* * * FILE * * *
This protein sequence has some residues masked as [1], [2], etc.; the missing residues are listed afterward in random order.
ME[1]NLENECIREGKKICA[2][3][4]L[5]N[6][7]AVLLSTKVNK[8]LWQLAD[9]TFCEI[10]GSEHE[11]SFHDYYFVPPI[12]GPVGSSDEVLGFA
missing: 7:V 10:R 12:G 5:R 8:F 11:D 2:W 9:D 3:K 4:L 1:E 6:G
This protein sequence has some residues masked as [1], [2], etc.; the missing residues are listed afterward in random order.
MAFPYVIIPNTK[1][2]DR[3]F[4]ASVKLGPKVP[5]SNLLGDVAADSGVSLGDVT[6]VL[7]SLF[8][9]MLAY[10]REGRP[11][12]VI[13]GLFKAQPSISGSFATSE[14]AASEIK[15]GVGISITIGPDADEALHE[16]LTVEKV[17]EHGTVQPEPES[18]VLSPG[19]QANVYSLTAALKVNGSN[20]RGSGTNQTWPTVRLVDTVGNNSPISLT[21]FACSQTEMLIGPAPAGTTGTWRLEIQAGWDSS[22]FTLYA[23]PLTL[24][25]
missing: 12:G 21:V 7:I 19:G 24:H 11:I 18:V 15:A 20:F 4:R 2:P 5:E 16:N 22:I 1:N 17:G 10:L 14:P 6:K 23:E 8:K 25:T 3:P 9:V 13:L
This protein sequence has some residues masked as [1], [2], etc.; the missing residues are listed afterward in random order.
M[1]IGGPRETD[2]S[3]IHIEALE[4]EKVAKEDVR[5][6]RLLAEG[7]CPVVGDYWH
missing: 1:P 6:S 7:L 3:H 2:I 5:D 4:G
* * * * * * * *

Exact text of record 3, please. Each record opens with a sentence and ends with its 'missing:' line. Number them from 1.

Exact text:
This protein sequence has some residues masked as [1], [2], etc.; the missing residues are listed afterward in random order.
M[1]IGGPRETD[2]S[3]IHIEALE[4]EKVAKEDVR[5][6]RLLAEG[7]CPVVGDYWH
missing: 1:P 6:S 7:L 3:H 2:I 5:D 4:G